2. For myself, I would consider ANY correctly-obtained evidence that a drug might lead to pancreatic cancer a reason not to use it. That's my personal opinion, specifically for me, but I've also watched two people go through chemotherapy, one through radiation. It isn't pretty and I'd avoid it if I could. The results of those studies seem circumstantial at best, but there are other studies showing negative results with Januvia. I'm not sure about Byetta.

3. My opinion on the reason why your insulin needs decreased it fairly simple.

You still had some insulin production. The slower gastric emptying enabled your islet cells to keep up with the slower glucose output. That being said, if you do that you're putting extra strain on those cells, which is likely to increase the autoimmune attack and leave you with less remaining insulin production.

I'm not on insulin, but your basal needs sound high. My guess is some of that might be coming from inadequate mealtime insulin.

I hope this helps. Good luck!

My experience with Byetta and Victoza somewhat mirrors yours, although I am diagnosed as a T2. What I found was that both Byetta and Victoza essentially put my diabetes into complete remission. At one point, I ate a burrito estimated at 90g of carbs and had no blood sugar rise at all. Unfortunately, the remission only lasted 2-3 weeks, after which both Byetta and Victoza did nothing at all for me. Dr. B also mentions that he rotates the medications as they appear to wear off after a certain amount of time (3 months I believe he said).

As to the safety, I don't always agree with Jenny Ruhl. In this case, she is not presenting balanced evidence. The sample is too small, the abnormalities could have come from something else and most important, the effect has not been observed. Given that there is probably millions of patient years of experience with Byetta users, if the effect was really there and at all significant you would expect it to have shown up more.

very helpful post and details of your experience. Thanks for sharing !

Was amylin considered as alternative to byetta, and if so, why was byetta chosen.

I guess I'm lucky to not have cravings. Between meals, I often have a handful of nuts, cheese or avocado, with a small bolus, and then I'm fine till the next meal.

Given your finding, I guess I'd be hesitant to stay with byetta, and consider amylin which claims similar results. (Note - I have never used amylin, and discussed only once with my endo.)

Hey guitarnut:

Great points.

1. Yes, correct. Fully agree. I think the only real conclusion we can draw is my loss of beta cells has leveled off for now since diagnosis.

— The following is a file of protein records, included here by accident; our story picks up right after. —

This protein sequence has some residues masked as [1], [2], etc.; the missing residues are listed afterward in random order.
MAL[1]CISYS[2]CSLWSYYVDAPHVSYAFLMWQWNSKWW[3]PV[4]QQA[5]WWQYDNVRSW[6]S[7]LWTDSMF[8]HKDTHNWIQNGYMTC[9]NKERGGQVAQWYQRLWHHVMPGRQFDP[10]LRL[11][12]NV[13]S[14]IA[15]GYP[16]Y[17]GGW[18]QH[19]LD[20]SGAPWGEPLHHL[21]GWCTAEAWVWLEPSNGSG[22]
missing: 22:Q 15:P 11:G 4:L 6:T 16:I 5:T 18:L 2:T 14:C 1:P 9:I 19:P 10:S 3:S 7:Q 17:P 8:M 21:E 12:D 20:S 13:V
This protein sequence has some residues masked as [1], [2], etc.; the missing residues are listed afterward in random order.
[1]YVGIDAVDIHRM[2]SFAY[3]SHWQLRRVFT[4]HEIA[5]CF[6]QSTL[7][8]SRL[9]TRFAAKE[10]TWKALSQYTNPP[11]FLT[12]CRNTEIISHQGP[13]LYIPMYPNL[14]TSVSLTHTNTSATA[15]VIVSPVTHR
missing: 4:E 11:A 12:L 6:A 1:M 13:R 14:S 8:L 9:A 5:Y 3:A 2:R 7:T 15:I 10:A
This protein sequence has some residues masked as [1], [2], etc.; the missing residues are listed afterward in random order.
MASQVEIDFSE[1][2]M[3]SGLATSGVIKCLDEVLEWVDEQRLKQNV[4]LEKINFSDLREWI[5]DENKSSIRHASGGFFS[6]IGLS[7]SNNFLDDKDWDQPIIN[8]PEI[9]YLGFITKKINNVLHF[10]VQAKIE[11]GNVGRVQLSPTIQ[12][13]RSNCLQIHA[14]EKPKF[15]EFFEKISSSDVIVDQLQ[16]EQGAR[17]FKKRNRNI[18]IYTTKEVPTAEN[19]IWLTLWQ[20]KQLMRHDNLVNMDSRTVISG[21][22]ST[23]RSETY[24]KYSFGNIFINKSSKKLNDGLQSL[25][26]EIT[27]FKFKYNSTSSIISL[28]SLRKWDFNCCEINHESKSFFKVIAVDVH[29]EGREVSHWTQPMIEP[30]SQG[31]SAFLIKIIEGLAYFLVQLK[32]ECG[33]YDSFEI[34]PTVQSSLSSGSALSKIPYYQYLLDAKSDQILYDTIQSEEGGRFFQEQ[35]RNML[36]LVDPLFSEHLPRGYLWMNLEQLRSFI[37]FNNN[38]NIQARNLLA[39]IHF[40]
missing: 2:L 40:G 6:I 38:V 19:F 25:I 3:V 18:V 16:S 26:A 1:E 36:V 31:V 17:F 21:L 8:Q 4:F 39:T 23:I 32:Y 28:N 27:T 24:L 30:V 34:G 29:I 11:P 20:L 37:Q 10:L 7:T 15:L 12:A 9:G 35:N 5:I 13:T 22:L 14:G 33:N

2. Totally understand. I've lost loved ones to cancer and it's terrifying, I know.
3. Very interesting hypothesis. Yes, I would agree I still have remaining beta cell function. IM's are also known to "light up" the remaining beta cells. That along with the slowed gastric emptying probably helped. Your theory around risk of burnout sounds plausible. Maybe that's driving the increased basal and mealtime needs.

Yes - my basal needs have increased. I'm not sure if this is due to my "honeymoon" coming to an end or an increase in insulin resistance. The latter seems less plausible since I have lost weight and increased muscle mass during this period, which should result in just the opposite. The basal dosage seems correct, as my BG holds flat between meals and even if I skip meals.

Great insights. Thanks!

Thanks Brian:

I always follow your posts with great interest. You clearly have a wealth of experience based on everything I've read by you.

Your experience with Byetta and Victoza is interesting. It worked brilliantly for me for almost 6 months, but I wonder if it would ultimately lose it's efficacy as in your case. If so, the benefit might not be worth the risk. Tell me, do you still have some remaining beta cell function?

Yes, the safety is debatable. It's just the consequence of being wrong if it is dangerous that is terrifying.

Thank you for taking the time and your perspectives!

Hi MegaMinxX

Thank you. In fact, that was one thing I failed to mention. I've just gotten a prescription for Amylin (Symlin) that I will start testing this week.

Dr. Bernstein's order of preference of IM's for off label usage to treat cravings are: Victoza, Byetta and Symlin. This is based on the experience he's had treating his patients and their effectiveness. Although as Brian mentions, he will also rotate them if he finds that one is losing it's effectiveness in managing cravings.

Thank you!

I am finding this discussion quite fascinating. I don't use any of the three but am considering them seriously. Please keep us up-to-date on your experiences.

Thanks David:

Absolutely. I should get my prescription tomorrow and I'll start testing it immediately. I'd imagine due to the delayed gastric emptying Symlin causes I will have to change the timings of my injections and/or move exclusively to R in covering my meals, since it is unlikely to trigger an endogenous insulin response like the GLP-1's (Byetta or Victoza).

The "experiment of one" continues! :-)


That's exactly what I do David. I find a ton of good ideas from the Paleo and Atkins community. Just yesterday I experimented with some almond flour pancakes with DaVinci sugar-free blueberry syrup. It was amazing!

It's time I reread the book, though. It's been a few months, I must have forgotten some bits by now.

Why risk the use of oral drugs that may or may not cause cancer when you could maintain that tight control on insulin alone? I was dxed w/ T1 2 yrs ago at the age of 27, and I find it somewhat easy to maintain post prandial bgs below 90 w humalog and the omnipod, as long as i stick to meat and vegetables and avoid all grains and refined foods. I dont even have to follow dr B's restrictions on carbs, I usually eat about 100g/day all from vegetables and nuts.
I would have to think this would be preserving my beta cell function as much as any method could, as long as my bgs are normal at all times(<90 mgdl).

Hey Shawn:

I agree, but what made this so compelling is that the Byetta seemed to be causing some level of beta cell revitalization or regeneration, making tight control so much easier. BTW - Byetta is an injectable, not oral medication

However, the thought of the Omnipod has also crossed my mind. It's encouraging to hear you're getting the results you are on a similar diet to mine with it.